If there are lot of concatenations- Use StringBuffer. For one or two concatenations I dont think StringBuffer is required. For every concatenation creates one new string in the String pool.
May be you can consider StringBuilder if are not concerned about Thread safe operations.
When I compile that, then decompile that using JAD I get this:
You'll see two things:
1) the variable names are changed. That's because local variables are not stored in the compiled byte code.
2) the += is indeed replaced by the creation of a new empty StringBuilder, to which then both Strings are appended, after which it's toString() method is called.
Now about whether or not using a StringBuilder is more efficient, it depends:
1) if you only append two constants or literals, using + is more efficient. For instance, if I write "Hello " + "Everybody", the compiler will use String literal "Hello Everybody". The same holds for final variables for which the value can already be known by the compiler.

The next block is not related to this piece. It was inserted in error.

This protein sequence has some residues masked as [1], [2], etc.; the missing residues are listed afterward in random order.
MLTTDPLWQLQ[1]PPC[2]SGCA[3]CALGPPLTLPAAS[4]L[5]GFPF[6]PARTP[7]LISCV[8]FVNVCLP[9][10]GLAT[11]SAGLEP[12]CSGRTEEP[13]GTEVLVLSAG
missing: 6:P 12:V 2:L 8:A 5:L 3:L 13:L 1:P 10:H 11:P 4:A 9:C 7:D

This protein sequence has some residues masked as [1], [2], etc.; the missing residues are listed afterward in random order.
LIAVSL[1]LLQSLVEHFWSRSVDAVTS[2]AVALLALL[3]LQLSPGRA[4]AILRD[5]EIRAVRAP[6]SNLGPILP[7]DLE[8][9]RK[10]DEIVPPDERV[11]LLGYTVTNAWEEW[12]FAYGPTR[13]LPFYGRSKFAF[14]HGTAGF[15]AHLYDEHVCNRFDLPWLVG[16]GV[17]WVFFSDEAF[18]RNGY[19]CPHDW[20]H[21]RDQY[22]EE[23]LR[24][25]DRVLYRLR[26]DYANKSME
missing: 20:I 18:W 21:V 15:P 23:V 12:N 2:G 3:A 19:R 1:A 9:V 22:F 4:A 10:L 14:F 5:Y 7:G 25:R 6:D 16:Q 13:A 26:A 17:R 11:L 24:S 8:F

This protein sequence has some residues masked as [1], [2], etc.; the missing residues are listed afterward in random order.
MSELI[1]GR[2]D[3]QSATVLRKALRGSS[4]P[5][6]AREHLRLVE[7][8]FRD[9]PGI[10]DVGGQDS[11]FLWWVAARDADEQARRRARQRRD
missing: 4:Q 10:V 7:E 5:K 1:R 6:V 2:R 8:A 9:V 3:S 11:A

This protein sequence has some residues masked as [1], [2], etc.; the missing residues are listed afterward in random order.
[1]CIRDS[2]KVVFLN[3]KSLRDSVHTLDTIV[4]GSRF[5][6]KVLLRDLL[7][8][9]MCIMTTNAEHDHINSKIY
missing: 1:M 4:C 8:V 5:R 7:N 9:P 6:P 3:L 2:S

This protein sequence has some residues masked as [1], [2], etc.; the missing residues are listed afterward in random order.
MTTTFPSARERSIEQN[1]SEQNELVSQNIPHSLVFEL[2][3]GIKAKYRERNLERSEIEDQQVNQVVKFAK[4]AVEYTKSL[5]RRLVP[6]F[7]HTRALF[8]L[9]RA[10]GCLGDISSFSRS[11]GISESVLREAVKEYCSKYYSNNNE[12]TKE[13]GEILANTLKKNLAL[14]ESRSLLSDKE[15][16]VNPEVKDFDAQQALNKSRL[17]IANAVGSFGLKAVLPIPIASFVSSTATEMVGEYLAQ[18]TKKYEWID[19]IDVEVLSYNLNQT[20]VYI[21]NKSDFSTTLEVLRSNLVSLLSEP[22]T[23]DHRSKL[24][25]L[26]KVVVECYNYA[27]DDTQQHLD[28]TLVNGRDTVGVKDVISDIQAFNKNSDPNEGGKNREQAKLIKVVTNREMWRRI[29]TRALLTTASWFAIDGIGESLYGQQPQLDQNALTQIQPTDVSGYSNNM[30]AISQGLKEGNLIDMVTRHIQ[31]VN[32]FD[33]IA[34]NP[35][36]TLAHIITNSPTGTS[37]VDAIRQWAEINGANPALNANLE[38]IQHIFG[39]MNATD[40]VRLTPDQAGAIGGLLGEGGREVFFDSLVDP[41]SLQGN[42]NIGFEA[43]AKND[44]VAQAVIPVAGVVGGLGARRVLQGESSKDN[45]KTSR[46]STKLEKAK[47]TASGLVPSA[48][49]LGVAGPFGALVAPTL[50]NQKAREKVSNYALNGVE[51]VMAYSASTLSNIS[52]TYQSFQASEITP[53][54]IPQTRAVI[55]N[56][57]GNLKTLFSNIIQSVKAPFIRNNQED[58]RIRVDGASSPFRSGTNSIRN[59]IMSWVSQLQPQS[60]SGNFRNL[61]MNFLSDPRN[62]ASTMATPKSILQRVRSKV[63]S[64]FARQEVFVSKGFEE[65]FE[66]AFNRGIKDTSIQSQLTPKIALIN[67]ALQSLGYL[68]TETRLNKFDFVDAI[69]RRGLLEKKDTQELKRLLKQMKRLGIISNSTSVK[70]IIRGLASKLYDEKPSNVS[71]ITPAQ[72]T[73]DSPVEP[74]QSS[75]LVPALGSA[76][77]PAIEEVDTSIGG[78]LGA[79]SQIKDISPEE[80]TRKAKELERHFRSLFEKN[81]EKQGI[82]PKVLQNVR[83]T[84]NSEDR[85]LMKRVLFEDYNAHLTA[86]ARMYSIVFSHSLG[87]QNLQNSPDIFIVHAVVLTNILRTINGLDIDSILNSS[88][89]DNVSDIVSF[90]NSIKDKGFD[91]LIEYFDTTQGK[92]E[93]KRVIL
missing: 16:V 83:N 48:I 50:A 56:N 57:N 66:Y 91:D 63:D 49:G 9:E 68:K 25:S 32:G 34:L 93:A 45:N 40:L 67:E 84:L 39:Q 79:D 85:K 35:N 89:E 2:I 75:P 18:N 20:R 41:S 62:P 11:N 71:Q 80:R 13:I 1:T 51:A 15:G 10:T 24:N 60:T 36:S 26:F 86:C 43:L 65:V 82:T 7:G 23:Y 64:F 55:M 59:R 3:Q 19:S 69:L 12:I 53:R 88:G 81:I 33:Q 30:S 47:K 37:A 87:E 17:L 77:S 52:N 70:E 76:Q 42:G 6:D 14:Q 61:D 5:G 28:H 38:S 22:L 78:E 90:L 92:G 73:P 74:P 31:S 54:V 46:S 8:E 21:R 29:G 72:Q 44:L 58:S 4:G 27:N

2) if you append only two Strings, String's concat method is actually preferred, because you don't create the intermediate StringBuilder but immediately create a String with the contents of the two source Strings.
3) if you only have one statement that creates the String, using + is perfectly fine. The compiler may change the code to use something even better in the future.
4) if you add to the Strings conditionally (with an if) or in a loop, an explicit StringBuilder is usually the best choice.
One final word on efficiency: if the StringBuilder's capacity needs to be increased a lot, it may loose a lot of its efficiency. If possible, specify the expected total capacity when creating it: new StringBuilder(expectedCapacity).
By the way, you don't see concat a lot. That's because using + is still easier to write, and it also automatically handles type conversion from anything to String. I can't remember ever having used concat.